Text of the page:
Hanging Out with Jewish Emergents
I am attending a gathering of the Jewish Emergent Initiative Gathering which brings a group of 25 Jewish innovators from across the country to share ideas and approaches. I was invited to participate because of my work with Panim Hadashot-New Faces of Judaism in the Pacific Northwest. Most of the group is 20-30 somethings, so I am an elder statesmen of sorts. Or at least I am an older rabbi who still has creative juices. There are people here who are organizing social action coops, alternative congregations, rabbiless minyanim, and other cutting edge communities. Some have called us Jewish professional entrepreneurs. It’s an unusual consortium. I am enjoying the exchange, especially to see the emerging impact of a new generation on Jewish life. This particular conference centers on innovation in Jewish prayer. We have had discussions about pluralistic prayer, using acting and drama to highlight prayer, and understanding prayer cultures in congregations.
Jewish prayer in synagogues, in particular, is undergoing great changes and convulsion with chasms of expectations between older and younger generations. Younger generations do not relate to overly passive models of Jewish prayer and expect to participate in their worship. The use of music in Conservative and Reform congregations on Shabbat is becoming more and more common across the country, while more traditional Conservative communities are moving from cantorial-rabbinic led communities to lay led minyans run by minyan members. How this impacts us is not yet clear, but I hope to address the issue in future teachings.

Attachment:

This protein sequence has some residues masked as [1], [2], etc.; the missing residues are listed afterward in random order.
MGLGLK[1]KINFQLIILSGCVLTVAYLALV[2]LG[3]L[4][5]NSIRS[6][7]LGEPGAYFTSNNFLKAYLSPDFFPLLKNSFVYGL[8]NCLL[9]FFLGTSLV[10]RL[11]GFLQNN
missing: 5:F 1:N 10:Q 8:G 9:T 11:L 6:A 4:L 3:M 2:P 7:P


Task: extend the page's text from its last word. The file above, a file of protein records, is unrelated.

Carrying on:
I had a Jewish first today. I had a completely organic meal of produce harvested from the retreat center farm by a Jewish farmer. A shehechiynau is in order.
Rabbi Dov Gartenberg